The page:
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Calven L. Holly v. Butte County Superior Court

July 21, 2011


The opinion of the court was delivered by: Gregory G. Hollows United States Magistrate Judge


Plaintiff, a state prisoner proceeding pro se, seeks relief pursuant to 42 U.S.C. § 1983. Plaintiff consented to the jurisdiction of the undersigned in a form dated "3-2-11." See docket entry # 5, filed on March 9, 2011. By order, filed on April 19, 2011, the complaint was dismissed with leave to file an amended complaint within twenty-eight days. Although plaintiff, on May 17, 2011, filed a document he denominated "amended complaint," the substance of the filing is a request for reconsideration by a district judge of the April 19, 2011, order of the undersigned. However, that option is unavailable and the undersigned will consider it a request for reconsideration before the undersigned.

Standards For Motions To Reconsider

Although motions to reconsider are directed to the sound discretion of the court, Frito-Lay of Puerto Rico, Inc. v. Canas, 92 F.R.D. 384, 390 (D.C. Puerto Rico 1981), considerations of judicial economy weigh heavily in the process. Thus Local Rule 230(j) requires that a party seeking reconsideration of a district court's order must brief the "new or different facts or circumstances [which] were not shown upon such prior motion, or what other grounds exist for the motion." The rule derives from the "law of the case" doctrine which provides that the decisions on legal issues made in a case "should be followed unless there is substantially different evidence . . . new controlling authority, or the prior decision was clearly erroneous and would result in injustice." Handi Investment Co. v. Mobil Oil Corp., 653 F.2d 391, 392 (9th Cir. 1981); see also Waggoner v. Dallaire, 767 F.2d 589, 593 (9th Cir. 1985), cert. denied, 475 U.S. 1064 (1986).

Courts construing Federal Rule of Civil Procedure 59(e), providing for the alteration or amendment of a judgment, have noted that a motion to reconsider is not a vehicle permitting the unsuccessful party to "rehash" arguments previously presented, or to present "contentions which might have been raised prior to the challenged judgment." Costello v. United States, 765 F.Supp. 1003, 1009 (C.D.Cal. 1991); see also F.D.I.C. v. Meyer, 781 F.2d 1260, 1268 (7th Cir. 1986); Keyes v. National R.R. Passenger Corp., 766 F. Supp. 277, 280 (E.D. Pa. 1991). These holdings "reflect[] district courts' concerns for preserving dwindling resources and promoting judicial efficiency." Costello, 765 F.Supp. at 1009.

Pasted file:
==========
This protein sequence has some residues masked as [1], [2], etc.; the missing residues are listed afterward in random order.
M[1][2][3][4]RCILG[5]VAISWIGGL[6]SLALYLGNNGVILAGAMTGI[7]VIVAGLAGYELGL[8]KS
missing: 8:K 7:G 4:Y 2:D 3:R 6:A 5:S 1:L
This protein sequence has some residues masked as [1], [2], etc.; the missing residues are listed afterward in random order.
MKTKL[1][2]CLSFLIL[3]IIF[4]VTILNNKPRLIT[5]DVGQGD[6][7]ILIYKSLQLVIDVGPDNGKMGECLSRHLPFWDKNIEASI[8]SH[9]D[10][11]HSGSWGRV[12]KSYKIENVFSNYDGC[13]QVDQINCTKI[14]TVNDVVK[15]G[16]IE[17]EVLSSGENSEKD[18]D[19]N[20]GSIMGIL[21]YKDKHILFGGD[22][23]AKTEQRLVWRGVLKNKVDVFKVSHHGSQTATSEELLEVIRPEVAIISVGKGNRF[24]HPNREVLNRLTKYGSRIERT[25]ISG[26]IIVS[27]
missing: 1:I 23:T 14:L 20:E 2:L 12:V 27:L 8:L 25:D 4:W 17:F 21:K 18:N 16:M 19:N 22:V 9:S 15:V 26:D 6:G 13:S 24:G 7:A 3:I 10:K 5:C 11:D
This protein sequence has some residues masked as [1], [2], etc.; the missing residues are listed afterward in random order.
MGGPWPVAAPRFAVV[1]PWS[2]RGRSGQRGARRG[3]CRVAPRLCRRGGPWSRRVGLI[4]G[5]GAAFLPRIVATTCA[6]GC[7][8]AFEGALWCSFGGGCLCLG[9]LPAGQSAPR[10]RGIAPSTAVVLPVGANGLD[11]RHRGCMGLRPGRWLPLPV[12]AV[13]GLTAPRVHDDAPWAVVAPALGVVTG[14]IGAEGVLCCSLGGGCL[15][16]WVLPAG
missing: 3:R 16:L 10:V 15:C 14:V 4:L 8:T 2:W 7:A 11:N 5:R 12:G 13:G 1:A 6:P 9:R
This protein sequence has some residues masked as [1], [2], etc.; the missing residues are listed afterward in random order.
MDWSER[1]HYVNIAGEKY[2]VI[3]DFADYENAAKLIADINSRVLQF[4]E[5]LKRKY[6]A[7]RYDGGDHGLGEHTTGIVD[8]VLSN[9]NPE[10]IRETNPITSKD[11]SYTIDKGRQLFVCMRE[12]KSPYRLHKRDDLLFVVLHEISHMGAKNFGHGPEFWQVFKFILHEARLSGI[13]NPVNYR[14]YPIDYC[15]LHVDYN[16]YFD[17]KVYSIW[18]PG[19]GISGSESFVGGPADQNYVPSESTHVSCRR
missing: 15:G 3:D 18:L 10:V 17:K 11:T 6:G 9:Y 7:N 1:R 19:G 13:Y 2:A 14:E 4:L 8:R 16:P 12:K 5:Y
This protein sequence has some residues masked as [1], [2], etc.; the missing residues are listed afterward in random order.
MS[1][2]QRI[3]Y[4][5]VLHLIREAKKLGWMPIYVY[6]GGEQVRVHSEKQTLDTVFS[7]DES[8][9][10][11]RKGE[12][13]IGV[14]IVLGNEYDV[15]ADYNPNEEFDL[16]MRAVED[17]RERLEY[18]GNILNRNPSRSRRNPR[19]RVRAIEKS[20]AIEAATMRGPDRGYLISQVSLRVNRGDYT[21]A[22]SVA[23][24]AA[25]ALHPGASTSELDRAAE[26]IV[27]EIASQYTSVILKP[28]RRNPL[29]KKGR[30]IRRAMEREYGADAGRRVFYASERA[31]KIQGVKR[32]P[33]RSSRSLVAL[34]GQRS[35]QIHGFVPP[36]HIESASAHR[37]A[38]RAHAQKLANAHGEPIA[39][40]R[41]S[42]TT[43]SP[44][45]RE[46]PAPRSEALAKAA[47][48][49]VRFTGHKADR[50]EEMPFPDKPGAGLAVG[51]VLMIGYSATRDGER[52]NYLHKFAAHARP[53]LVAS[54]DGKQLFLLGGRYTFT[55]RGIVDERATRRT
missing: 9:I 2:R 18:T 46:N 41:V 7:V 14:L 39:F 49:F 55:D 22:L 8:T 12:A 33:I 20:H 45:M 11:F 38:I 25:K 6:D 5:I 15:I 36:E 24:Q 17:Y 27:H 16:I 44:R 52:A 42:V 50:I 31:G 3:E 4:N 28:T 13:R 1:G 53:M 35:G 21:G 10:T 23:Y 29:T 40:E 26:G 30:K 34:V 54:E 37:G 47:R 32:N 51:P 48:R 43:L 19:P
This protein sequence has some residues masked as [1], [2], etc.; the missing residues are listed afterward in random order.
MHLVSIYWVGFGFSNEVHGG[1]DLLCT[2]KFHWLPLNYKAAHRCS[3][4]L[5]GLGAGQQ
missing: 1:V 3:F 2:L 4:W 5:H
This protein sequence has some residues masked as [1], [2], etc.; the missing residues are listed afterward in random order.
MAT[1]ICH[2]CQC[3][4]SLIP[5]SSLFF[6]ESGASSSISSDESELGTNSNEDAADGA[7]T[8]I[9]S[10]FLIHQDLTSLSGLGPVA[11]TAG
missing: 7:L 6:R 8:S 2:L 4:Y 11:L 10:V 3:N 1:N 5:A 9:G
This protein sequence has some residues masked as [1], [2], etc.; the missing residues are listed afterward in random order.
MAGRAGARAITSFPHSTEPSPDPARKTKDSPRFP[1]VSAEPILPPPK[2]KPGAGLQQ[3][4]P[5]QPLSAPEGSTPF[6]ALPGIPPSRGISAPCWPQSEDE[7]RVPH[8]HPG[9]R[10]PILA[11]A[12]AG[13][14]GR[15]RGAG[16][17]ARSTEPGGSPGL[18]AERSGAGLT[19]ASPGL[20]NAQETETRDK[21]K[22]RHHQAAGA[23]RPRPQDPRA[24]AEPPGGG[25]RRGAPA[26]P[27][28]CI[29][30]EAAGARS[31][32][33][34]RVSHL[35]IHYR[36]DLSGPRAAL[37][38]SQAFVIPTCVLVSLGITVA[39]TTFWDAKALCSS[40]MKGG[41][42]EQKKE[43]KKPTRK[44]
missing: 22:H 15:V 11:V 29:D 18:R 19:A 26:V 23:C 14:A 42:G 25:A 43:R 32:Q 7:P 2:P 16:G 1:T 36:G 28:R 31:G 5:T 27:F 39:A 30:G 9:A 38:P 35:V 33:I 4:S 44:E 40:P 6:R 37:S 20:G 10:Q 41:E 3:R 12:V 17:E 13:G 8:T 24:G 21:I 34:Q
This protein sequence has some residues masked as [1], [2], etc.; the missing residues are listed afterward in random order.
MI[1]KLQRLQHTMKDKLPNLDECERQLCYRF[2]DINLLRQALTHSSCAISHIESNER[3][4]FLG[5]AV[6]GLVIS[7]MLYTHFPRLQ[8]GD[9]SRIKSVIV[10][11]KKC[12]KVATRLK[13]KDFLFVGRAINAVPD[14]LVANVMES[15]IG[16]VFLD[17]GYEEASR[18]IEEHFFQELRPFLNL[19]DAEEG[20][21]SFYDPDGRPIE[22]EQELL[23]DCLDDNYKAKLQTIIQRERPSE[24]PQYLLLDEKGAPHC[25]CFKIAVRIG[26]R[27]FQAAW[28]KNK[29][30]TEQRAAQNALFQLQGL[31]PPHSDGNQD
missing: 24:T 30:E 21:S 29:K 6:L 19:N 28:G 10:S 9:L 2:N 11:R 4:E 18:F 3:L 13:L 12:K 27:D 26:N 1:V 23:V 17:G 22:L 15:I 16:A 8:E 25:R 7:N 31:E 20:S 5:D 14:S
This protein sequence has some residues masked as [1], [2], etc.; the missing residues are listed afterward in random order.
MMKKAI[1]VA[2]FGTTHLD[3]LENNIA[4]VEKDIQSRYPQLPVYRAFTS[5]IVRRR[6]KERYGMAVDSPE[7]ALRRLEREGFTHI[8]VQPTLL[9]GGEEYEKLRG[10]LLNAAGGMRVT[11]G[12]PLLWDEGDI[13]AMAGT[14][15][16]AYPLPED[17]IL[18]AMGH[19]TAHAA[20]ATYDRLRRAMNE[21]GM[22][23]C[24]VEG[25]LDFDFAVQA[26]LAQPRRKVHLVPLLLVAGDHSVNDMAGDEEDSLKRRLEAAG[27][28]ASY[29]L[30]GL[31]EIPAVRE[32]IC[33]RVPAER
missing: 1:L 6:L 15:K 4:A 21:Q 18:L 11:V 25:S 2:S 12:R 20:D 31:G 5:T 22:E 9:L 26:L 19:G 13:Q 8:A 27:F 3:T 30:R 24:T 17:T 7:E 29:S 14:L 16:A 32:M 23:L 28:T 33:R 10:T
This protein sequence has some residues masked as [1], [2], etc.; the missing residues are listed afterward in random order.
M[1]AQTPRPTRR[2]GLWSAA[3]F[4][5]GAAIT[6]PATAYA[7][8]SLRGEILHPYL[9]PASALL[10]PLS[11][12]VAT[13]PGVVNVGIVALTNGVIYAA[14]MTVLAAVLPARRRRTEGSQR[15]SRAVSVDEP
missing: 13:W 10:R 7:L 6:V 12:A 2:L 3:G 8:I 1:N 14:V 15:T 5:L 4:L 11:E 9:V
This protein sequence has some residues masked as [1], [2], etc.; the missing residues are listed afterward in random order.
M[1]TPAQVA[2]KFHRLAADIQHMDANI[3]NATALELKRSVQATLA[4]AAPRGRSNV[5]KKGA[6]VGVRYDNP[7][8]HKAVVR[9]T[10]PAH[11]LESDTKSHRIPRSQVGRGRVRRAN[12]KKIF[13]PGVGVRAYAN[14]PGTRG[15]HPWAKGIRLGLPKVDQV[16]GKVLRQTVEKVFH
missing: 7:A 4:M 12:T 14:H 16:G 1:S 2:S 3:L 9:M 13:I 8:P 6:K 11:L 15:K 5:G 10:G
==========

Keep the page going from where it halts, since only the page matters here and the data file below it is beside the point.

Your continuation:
In the instant motion, plaintiff complains that the California Department of Corrections and Rehabilitations (CDCR), Butte County Superior Court and parole agents, and the Board of Parole Hearings have jointly imposed an excessive fine and cruel and unusual punishment upon him, as he is indigent. See docket # 11, p. 4. Plaintiff claims, as he did in his original complaint, that a social security disability benefit is his only income and that he has not received any SDI payments for three years. Id., at 4, 9. He claims that his parole agents have not been helpful to him but rather will violate him for any minor infraction. Id. He claims that rights he has under the Ninth Amendment have been violated. Id., at 5. Plaintiff complains of discrimination in housing; he alleges he should not have to register as a sex offender. Id., at 5-6, 12. He claims to have been subjected to illegal special conditions of parole (without setting them forth in a clear, coherent fashion) and to have had five parole violations, that he has lost personal property and has not received adequate medical treatment. Id., at 5,7-9. Although plaintiff seeks to provide a little more detail in his allegations, it is still entirely unclear how plaintiff seeks to proceed in this action and his filing is still wholly violative of Fed. R. Civ. P. 8. Plaintiff in no way presents a basis for the court to modify its prior order, and the order will be affirmed. The undersigned will, however, permit plaintiff an additional twenty-eight days to file an amended complaint.

Accordingly, IT IS ORDERED that:

1. Plaintiff's "first amended complaint," filed on May 17, 2011, is construed as a motion for reconsideration of the court's order, filed on April 19, 2011, and the Clerk of the Court is to modify the text of docket entry #11 to so reflect;

2. Upon reconsideration, this court's order filed on April 19, 2011, is affirmed;


3. Plaintiff is granted an extension of time of twenty-eight days from the filed date of this order to file an amended complaint, with no further extension to be granted; failure to file an amended complaint will result in dismissal of this action. Fed. R. Civ. P. 41 (b); Local Rule 110.


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